Durian is the überstinky tropical fruit whose smell alone might make you ill. According to a BBC website:
It has been likened to rotting onions, unwashed socks and even carrion in custard, but the most accurate description by far is that of a sewer full of rotting pineapples. This malodorous fruit is so offensive to many people that the durian is banned on buses, trains, taxis and aeroplanes, and all hotel-doormen will bar entry to anyone trying to smuggle one into their establishment.
Given all that, would you try one?
Robyn, the blogger behind EatingAsia, has tried durian and failed to like it—twice (“vile,” she says). But when her photographer husband suggests a third attempt, she acquiesces.
Surprisingly, Robyn finds herself liking the fruit. “I tasted a hint of butterscotch, a smidge of avocado, lots of sweetness, and something stronger, unidentifiable but not unpleasant.” Was the difference location? (Malaysians claim their durian to be better than Thailand’s.) Was it the ripeness or particular variety of durian? Had her palate broadened to be able to appreciate the flavor?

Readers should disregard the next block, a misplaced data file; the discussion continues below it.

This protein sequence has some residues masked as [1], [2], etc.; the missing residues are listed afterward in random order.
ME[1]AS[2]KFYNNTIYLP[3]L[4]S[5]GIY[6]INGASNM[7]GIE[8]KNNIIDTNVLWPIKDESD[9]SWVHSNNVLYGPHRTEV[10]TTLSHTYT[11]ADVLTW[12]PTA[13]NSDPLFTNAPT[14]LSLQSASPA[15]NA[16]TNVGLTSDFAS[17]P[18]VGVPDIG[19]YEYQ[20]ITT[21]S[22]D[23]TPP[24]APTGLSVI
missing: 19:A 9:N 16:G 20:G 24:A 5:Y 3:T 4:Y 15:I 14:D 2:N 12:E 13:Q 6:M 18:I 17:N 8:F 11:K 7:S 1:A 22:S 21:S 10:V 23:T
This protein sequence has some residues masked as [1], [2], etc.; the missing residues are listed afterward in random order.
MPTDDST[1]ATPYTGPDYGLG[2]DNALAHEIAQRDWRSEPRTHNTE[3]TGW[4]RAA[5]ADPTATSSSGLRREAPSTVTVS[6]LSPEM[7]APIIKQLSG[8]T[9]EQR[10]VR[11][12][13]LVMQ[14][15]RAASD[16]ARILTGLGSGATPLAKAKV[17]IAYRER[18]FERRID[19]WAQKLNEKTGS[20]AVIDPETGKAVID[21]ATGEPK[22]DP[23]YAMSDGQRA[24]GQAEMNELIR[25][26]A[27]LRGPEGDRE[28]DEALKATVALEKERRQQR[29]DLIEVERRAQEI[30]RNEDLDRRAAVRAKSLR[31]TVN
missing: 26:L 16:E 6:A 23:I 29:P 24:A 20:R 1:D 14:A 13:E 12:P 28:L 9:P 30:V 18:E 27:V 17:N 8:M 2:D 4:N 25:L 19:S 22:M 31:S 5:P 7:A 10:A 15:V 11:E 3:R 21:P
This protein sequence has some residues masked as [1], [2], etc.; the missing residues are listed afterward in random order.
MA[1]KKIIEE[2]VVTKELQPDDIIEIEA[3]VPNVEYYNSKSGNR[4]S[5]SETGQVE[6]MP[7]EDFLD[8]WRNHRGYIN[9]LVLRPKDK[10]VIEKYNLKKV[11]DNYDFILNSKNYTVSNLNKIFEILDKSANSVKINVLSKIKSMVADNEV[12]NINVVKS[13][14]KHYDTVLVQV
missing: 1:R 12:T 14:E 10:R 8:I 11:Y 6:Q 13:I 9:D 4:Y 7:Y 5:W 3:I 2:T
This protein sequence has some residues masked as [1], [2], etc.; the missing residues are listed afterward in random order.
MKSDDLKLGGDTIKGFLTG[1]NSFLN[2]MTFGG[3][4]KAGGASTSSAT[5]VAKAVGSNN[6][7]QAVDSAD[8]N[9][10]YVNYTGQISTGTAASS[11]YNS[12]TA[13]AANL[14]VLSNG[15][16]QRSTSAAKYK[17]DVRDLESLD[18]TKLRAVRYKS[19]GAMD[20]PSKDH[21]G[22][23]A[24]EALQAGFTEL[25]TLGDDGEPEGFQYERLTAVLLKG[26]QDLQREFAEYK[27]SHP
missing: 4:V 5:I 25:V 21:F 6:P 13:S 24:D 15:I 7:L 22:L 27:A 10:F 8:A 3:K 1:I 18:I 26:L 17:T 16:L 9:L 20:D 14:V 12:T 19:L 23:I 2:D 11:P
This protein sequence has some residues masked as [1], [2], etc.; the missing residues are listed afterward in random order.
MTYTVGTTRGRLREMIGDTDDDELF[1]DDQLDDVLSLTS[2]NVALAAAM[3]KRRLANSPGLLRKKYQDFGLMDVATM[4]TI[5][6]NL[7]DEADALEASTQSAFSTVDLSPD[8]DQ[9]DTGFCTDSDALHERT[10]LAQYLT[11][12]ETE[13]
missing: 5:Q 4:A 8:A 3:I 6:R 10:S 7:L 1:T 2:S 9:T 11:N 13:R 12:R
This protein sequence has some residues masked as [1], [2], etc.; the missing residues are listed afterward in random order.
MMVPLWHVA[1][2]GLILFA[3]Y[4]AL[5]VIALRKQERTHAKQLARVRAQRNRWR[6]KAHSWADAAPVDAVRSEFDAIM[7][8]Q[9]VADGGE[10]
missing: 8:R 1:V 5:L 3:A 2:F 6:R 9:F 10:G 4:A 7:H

Robyn has an interesting take on it:
When it comes to fruits durian is in a class all its own. My taste buds say it has more in common with a pungent cheese than with a pineapple or a mango. And many of ‘us’ foreigners who can’t stand durian do partake of odiferous dairy products that rely on the growth of molds to achieve their distinctive character.
Something to chew on the next time a durian crosses your path. Try this: close your eyes, open your mouth, and think ‘cheese’.
In my case, I don’t know if that would be enough for me to choke it down.